chamberlain

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Related to Joseph Chamberlain: Neville Chamberlain

cham·ber·lain

 (chām′bər-lən)
n.
1.
a. An officer who manages the household of a sovereign or noble; a chief steward.
b. A high-ranking official in various royal courts.
2. An official who receives the rents and fees of a municipality; a treasurer.
3. Roman Catholic Church
a. A papal gentleman. No longer in use.
b. A camerlengo.

[Middle English chaumberlein, from Old French chamberlenc, from Frankish *kamerling : Late Latin camera, chamber; see chamber + Germanic *-linga-, one connected with; see -ling1.]
American Heritage® Dictionary of the English Language, Fifth Edition. Copyright © 2016 by Houghton Mifflin Harcourt Publishing Company. Published by Houghton Mifflin Harcourt Publishing Company. All rights reserved.

chamberlain

(ˈtʃeɪmbəlɪn)
n
1. (Government, Politics & Diplomacy) an officer who manages the household of a king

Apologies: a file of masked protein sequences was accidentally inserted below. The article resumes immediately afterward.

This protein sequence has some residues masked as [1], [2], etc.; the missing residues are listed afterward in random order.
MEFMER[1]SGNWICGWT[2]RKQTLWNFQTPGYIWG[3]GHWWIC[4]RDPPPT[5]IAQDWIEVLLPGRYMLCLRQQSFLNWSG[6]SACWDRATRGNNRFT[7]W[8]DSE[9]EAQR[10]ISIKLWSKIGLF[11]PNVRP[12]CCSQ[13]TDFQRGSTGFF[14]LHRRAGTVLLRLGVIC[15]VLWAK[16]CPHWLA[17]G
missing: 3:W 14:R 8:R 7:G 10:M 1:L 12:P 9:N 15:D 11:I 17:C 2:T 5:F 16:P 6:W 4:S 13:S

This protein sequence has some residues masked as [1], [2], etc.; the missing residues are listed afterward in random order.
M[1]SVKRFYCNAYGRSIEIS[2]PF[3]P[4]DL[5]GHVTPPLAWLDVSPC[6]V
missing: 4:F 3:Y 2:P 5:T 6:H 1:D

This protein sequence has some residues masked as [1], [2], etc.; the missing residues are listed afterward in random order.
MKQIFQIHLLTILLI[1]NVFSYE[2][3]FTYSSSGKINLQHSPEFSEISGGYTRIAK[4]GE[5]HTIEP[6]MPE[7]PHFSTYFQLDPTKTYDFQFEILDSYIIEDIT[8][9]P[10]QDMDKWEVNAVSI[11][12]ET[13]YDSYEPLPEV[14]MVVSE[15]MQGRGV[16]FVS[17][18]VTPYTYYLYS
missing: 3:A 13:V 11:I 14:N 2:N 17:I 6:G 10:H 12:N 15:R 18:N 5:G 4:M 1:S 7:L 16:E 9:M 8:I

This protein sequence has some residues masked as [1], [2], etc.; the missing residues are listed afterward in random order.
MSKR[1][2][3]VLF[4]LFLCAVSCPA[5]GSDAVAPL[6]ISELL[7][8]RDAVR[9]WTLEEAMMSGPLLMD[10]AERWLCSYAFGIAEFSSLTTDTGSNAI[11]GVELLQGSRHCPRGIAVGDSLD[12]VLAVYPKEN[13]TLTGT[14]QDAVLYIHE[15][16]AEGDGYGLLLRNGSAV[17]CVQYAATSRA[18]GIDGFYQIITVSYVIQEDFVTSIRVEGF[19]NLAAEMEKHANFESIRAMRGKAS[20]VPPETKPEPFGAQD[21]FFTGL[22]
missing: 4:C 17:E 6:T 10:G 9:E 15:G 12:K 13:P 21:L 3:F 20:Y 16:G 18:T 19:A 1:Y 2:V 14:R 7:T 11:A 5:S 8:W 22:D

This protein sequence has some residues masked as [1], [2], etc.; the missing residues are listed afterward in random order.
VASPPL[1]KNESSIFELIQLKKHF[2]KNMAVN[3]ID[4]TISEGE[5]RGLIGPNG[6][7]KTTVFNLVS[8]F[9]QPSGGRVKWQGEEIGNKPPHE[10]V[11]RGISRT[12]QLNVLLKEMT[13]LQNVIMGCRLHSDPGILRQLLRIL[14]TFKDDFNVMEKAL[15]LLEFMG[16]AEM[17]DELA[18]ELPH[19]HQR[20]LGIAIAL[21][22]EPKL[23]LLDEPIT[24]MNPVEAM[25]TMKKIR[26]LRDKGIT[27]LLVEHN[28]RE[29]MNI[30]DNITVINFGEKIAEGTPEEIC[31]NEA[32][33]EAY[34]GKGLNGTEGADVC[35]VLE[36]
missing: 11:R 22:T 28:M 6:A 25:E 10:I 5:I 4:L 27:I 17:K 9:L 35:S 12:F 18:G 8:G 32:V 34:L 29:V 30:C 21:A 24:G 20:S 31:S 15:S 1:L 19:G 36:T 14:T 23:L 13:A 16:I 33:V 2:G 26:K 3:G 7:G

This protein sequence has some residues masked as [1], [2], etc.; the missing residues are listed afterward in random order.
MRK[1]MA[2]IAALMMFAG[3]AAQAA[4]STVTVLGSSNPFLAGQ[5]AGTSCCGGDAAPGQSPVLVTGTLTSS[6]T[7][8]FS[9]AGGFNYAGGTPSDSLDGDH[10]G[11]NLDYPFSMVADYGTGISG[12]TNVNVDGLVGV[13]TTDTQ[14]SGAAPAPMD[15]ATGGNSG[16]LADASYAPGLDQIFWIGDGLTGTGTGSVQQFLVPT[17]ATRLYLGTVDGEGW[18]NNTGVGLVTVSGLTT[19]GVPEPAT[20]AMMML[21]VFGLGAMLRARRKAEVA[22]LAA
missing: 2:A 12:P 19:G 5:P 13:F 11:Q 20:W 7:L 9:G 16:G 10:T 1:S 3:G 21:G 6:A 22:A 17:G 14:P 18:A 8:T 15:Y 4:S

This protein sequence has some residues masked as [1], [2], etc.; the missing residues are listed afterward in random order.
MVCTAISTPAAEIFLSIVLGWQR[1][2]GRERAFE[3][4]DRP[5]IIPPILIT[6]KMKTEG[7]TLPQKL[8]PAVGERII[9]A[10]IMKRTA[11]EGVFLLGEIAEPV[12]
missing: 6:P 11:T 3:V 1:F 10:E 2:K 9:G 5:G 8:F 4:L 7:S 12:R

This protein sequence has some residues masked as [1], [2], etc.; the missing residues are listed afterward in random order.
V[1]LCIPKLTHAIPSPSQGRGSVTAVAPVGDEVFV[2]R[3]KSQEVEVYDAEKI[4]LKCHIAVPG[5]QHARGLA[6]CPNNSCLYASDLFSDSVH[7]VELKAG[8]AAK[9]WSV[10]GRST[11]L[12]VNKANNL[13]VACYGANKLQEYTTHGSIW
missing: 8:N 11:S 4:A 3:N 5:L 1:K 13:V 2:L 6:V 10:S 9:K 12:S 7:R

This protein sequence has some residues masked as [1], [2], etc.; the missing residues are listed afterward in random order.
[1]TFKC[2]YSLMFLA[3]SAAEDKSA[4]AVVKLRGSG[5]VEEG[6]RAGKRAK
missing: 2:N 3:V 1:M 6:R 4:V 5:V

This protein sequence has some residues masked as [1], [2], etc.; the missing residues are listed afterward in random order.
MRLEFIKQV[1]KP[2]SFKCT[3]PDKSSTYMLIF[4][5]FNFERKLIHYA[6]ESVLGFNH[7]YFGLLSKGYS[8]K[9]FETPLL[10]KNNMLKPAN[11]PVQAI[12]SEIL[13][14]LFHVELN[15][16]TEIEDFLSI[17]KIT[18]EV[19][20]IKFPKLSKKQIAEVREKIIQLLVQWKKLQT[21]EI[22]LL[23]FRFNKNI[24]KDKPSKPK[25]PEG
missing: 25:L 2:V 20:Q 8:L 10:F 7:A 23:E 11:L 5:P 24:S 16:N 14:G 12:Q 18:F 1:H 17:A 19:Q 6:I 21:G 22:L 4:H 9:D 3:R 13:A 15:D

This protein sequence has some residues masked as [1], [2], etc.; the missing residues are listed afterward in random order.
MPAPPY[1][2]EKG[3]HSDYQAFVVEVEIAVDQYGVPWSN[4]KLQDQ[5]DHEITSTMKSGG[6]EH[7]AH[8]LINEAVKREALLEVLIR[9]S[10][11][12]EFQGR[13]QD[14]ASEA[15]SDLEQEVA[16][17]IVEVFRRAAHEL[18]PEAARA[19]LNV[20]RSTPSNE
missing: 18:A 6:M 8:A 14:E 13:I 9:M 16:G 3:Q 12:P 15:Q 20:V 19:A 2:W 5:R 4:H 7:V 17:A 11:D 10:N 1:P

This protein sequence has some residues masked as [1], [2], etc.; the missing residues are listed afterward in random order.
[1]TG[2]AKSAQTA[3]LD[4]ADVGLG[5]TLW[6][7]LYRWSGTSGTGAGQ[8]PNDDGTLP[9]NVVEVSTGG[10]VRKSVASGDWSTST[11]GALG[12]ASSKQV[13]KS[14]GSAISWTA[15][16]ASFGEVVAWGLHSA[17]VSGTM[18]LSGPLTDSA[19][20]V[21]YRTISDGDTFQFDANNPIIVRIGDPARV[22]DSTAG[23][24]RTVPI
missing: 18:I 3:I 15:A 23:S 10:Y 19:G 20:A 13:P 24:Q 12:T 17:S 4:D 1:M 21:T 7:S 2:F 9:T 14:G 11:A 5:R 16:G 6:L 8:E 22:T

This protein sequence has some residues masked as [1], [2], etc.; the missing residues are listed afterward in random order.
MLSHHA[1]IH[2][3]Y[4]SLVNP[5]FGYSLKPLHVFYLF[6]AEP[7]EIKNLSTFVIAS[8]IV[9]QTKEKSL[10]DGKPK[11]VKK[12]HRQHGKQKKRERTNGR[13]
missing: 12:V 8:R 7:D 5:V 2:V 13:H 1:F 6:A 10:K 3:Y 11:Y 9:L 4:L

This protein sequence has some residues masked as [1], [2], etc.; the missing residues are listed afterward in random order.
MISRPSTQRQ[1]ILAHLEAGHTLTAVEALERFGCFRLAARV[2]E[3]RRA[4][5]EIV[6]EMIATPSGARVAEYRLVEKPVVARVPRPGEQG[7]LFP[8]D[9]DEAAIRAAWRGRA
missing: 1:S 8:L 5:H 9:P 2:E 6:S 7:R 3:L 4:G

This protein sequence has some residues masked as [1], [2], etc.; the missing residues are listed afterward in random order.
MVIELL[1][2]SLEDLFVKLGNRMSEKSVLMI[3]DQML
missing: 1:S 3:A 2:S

2. (Government, Politics & Diplomacy) the steward of a nobleman or landowner
3. (Government, Politics & Diplomacy) the treasurer of a municipal corporation
[C13: from Old French chamberlayn, of Frankish origin; related to Old High German chamarling chamberlain, Latin camera chamber]
ˈchamberlainˌship n

Chamberlain

(ˈtʃeɪmbəlɪn)
n
1. (Biography) Sir (Joseph) Austen. 1863–1937, British Conservative statesman; foreign secretary (1924–29); awarded a Nobel peace prize for his negotiation of the Locarno Pact (1925)
2. (Biography) his father, Joseph. 1836–1914, British statesman; originally a Liberal, he resigned in 1886 over Home Rule for Ireland and became leader of the Liberal Unionists; a leading advocate of preferential trading agreements with members of the British Empire